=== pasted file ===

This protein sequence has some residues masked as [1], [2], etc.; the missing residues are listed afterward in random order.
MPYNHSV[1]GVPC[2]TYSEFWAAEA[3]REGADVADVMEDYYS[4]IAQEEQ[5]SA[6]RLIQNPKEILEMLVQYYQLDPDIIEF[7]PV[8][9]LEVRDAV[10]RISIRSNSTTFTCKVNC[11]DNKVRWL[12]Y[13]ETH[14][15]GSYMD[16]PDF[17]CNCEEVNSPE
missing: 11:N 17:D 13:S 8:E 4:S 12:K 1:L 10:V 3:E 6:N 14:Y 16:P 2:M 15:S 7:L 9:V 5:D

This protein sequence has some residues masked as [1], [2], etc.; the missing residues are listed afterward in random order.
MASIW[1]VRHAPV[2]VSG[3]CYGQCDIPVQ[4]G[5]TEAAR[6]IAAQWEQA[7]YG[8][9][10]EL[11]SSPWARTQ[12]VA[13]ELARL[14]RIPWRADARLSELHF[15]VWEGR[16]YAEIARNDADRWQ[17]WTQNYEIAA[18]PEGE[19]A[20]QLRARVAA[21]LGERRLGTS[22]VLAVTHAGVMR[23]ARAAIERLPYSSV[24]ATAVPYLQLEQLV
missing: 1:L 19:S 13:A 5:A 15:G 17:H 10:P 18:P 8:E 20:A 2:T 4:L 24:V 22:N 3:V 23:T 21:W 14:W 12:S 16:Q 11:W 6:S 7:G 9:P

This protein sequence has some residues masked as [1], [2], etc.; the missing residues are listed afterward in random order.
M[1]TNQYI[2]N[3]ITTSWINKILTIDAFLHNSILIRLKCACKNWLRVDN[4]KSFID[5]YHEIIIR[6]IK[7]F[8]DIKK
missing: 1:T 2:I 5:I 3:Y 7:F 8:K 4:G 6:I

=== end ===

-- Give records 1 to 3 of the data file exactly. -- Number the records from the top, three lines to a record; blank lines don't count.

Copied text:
This protein sequence has some residues masked as [1], [2], etc.; the missing residues are listed afterward in random order.
MPYNHSV[1]GVPC[2]TYSEFWAAEA[3]REGADVADVMEDYYS[4]IAQEEQ[5]SA[6]RLIQNPKEILEMLVQYYQLDPDIIEF[7]PV[8][9]LEVRDAV[10]RISIRSNSTTFTCKVNC[11]DNKVRWL[12]Y[13]ETH[14][15]GSYMD[16]PDF[17]CNCEEVNSPE
missing: 11:N 17:D 13:S 8:E 4:S 12:K 1:L 10:V 3:E 6:N 14:Y 16:P 2:M 15:S 7:L 9:V 5:D

This protein sequence has some residues masked as [1], [2], etc.; the missing residues are listed afterward in random order.
MASIW[1]VRHAPV[2]VSG[3]CYGQCDIPVQ[4]G[5]TEAAR[6]IAAQWEQA[7]YG[8][9][10]EL[11]SSPWARTQ[12]VA[13]ELARL[14]RIPWRADARLSELHF[15]VWEGR[16]YAEIARNDADRWQ[17]WTQNYEIAA[18]PEGE[19]A[20]QLRARVAA[21]LGERRLGTS[22]VLAVTHAGVMR[23]ARAAIERLPYSSV[24]ATAVPYLQLEQLV
missing: 1:L 19:S 13:A 5:A 15:G 17:H 10:P 18:P 8:E 20:A 2:T 4:L 24:V 22:N 3:V 23:T 21:W 14:W 12:S 16:Q 11:W 6:S 7:G 9:P

This protein sequence has some residues masked as [1], [2], etc.; the missing residues are listed afterward in random order.
M[1]TNQYI[2]N[3]ITTSWINKILTIDAFLHNSILIRLKCACKNWLRVDN[4]KSFID[5]YHEIIIR[6]IK[7]F[8]DIKK
missing: 1:T 2:I 5:I 3:Y 7:F 8:K 4:G 6:I